is one of my favorite modern artists and his comic book works are astonishingly beautiful and haunting. His unique visual sensibility makes this text-less graphic (very graphic) erotica completely original. In terms of wordless graphic novels, I've only read a few and this one is intriguing since it incorporates fantasy elements with reality and with no textual explanation. Like all of his work it is wondrously imaginative and slightly unnerving, yet in a way that is never gratuitously titillating or disturbing, at least not by my own standards. Celluloid
is a work of art that creatively explores rather than cheaply exploits human sexuality. Whether it will be viewed as such or not remains to be seen, but this is indeed a groundbreaking effort in a medium that is still perceived by many to be just for kids. To have erotica available within such a medium could be potentially very controversial, but it could also be an important stepping stone along the path to cementing the fact that graphic literature isn't just for children; that it can be artful, complex, and as adult-oriented as any other storytelling media.
The book, which is 232 pages, reads (or views rather, since there is no text) very quickly as a work of erotica should and I found that instead of examining each page and the details of the artwork for a long duration, I went through it quickly. I then read/viewed it again. In some ways, the experience of reading the book was similar to that of watching an old silent film, which may very well have been intentional as McKean has stated numerous times that he loves old European silent films and that they were an early influence on his visual style. (In fact McKean is currently working on an evocative series of multi-media paintings entitled Nitrate
which are an homage to some of the masterpieces of the early cinema).
The story tells the tale of a woman who becomes disappointed when the man she lives with isn't able to come home and make love to her because he's busy with work. So, she resorts to taking a bath and then pleasuring herself on the sofa. But she ends up finding a film projector and curiosity takes hold of her. As the images begin to explode on the wall she realizes that the film is of a sexual nature but before she can absorb the details of the film the reel burns out and in the place of the projection is a set of ornate doors leading into another world. She walks through them and finds herself in a strange, somewhat eerie, and very sexual fantasia where people make love in public view. The woman comes across numerous film projectors in this strangely sensual world and with each viewing of the film she is transported to another locale where she makes love to a startling vivid and intriguingly bizarre character. During these sexual encounters she makes love to a woman with fourteen breasts and grape vines for hair, a very well endowed demon whom she satiates orally, and then finally a benevolent shadowy figure who emerges from a vulva-like structure in the ceiling.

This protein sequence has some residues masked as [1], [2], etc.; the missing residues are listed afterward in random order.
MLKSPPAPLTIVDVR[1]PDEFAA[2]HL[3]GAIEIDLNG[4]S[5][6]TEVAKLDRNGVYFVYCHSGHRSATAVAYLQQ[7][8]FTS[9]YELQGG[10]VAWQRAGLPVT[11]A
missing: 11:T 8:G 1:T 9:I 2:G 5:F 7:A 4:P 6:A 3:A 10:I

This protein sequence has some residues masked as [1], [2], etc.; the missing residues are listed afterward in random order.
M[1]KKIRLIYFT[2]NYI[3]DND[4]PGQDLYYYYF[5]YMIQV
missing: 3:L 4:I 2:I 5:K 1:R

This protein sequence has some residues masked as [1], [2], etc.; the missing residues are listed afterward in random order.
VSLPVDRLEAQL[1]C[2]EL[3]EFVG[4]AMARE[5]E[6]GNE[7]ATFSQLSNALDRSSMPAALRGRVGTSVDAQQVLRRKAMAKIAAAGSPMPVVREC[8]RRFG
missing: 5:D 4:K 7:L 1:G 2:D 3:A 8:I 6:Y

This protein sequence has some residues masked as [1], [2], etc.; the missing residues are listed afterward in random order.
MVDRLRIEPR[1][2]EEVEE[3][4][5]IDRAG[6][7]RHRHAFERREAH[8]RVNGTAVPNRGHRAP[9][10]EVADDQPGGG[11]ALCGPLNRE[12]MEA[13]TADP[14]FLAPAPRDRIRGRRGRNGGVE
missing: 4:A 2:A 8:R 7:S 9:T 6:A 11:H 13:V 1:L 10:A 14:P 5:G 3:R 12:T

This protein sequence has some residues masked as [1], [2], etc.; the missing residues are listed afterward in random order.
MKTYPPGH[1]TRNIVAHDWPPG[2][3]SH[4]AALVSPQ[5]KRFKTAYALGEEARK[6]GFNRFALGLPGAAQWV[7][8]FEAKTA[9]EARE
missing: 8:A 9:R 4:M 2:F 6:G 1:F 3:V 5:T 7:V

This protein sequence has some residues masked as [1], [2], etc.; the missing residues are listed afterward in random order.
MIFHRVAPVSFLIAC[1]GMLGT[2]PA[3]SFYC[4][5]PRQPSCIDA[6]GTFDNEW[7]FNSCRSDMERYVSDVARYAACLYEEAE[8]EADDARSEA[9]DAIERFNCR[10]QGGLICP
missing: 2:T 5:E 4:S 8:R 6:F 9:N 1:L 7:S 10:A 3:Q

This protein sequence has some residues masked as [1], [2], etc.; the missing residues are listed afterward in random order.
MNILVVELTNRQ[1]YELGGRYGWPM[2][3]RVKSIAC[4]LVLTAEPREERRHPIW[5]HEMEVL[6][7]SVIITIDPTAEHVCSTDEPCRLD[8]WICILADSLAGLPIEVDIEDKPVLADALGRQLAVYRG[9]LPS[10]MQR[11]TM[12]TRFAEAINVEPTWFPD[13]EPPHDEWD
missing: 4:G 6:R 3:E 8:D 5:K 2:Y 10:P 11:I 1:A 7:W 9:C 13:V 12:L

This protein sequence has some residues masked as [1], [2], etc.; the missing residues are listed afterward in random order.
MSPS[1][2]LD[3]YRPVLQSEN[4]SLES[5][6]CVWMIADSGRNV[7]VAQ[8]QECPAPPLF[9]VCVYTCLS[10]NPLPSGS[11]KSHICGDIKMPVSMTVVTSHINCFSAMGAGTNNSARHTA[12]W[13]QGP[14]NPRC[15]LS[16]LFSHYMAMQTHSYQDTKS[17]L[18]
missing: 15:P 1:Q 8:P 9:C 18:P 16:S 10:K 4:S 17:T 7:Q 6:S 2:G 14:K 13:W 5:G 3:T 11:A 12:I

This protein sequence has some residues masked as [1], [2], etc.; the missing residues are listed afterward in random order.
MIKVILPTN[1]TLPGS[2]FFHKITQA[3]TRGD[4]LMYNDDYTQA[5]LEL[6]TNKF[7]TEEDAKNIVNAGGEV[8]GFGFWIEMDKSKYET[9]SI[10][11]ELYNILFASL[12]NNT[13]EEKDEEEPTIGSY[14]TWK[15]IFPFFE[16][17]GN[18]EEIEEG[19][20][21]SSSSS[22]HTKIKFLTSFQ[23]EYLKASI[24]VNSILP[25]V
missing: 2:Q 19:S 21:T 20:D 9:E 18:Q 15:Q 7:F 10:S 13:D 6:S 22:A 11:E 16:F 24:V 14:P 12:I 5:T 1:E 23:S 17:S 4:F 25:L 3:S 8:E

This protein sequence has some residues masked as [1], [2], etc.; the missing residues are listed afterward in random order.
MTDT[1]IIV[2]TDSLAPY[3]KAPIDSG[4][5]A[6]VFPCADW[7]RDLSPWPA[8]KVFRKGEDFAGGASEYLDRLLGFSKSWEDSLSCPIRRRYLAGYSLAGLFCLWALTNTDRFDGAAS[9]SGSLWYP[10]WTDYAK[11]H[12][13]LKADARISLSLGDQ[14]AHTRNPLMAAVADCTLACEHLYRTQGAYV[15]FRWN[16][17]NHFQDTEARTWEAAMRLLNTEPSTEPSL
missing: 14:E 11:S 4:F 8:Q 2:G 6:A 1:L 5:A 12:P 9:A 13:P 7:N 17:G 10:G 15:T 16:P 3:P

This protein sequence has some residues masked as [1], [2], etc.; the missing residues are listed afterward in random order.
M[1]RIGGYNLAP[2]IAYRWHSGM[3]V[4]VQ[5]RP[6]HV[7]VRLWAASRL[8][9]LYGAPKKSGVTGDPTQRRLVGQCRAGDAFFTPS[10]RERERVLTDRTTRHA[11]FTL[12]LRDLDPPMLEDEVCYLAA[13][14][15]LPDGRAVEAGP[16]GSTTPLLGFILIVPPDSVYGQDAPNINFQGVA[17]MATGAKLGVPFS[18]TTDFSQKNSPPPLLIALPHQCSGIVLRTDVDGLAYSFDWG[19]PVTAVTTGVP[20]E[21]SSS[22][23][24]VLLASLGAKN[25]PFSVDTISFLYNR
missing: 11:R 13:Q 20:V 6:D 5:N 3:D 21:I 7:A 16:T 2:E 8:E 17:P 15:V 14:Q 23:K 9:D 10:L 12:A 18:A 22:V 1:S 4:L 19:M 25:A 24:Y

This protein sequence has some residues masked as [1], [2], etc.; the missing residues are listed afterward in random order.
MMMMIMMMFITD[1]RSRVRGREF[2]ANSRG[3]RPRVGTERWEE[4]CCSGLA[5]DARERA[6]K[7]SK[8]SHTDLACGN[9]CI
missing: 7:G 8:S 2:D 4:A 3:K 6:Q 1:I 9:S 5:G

Meanwhile the woman's lover back in the real world comes home to their apartment and discovers the film projector and plays the reel of film... at which point it is revealed that the couple having sex in the film is the woman he lives with and the shadowy figure. Their eyes lock and the question remains: is this reality or is this a dream? And if so, whose dream is it - his or hers?
Regarding the art, the book encompasses many styles that shift and flow seductively from stylized photography to expressionistic pastel drawings, from colorful surrealist paintings to simplistic sepia-toned illustrations. In fact, from a critical standpoint, some of the pictures are gorgeous and would be welcome additions to modern art museums as stand-alone works.
McKean was smart to label the book as pornography since many of the images are indeed very graphic in their anatomical depictions of sexual behavior ranging from voyeurism to masturbation, from oral sex to intercourse. Despite their vivid imagery and provocative nature, I never found them to be disturbing or vulgar (though others will have a different reaction, I'm sure).
Normally, I have little to no interest in pornography or explicitly graphic erotica (although I do love John Cleland
's Fanny Hill: Memoirs Of A Woman of Pleasure
and the illustrations of French artist Édouard-Henri Avril
). But I consider this to be a mature and artistic approach to the subject matter and at no point did it seem to denigrate sexuality, or devolve to purely exploitative depictions of either gender, nor does it wreak of the overtly misogynistic commercialism of more mainstream - if that word can be applied - erotica and pornography. This work isn't exploitative smut to be viewed at with shame. It's a celebratory expression of mutual pleasure; a sensual reverie to be shared.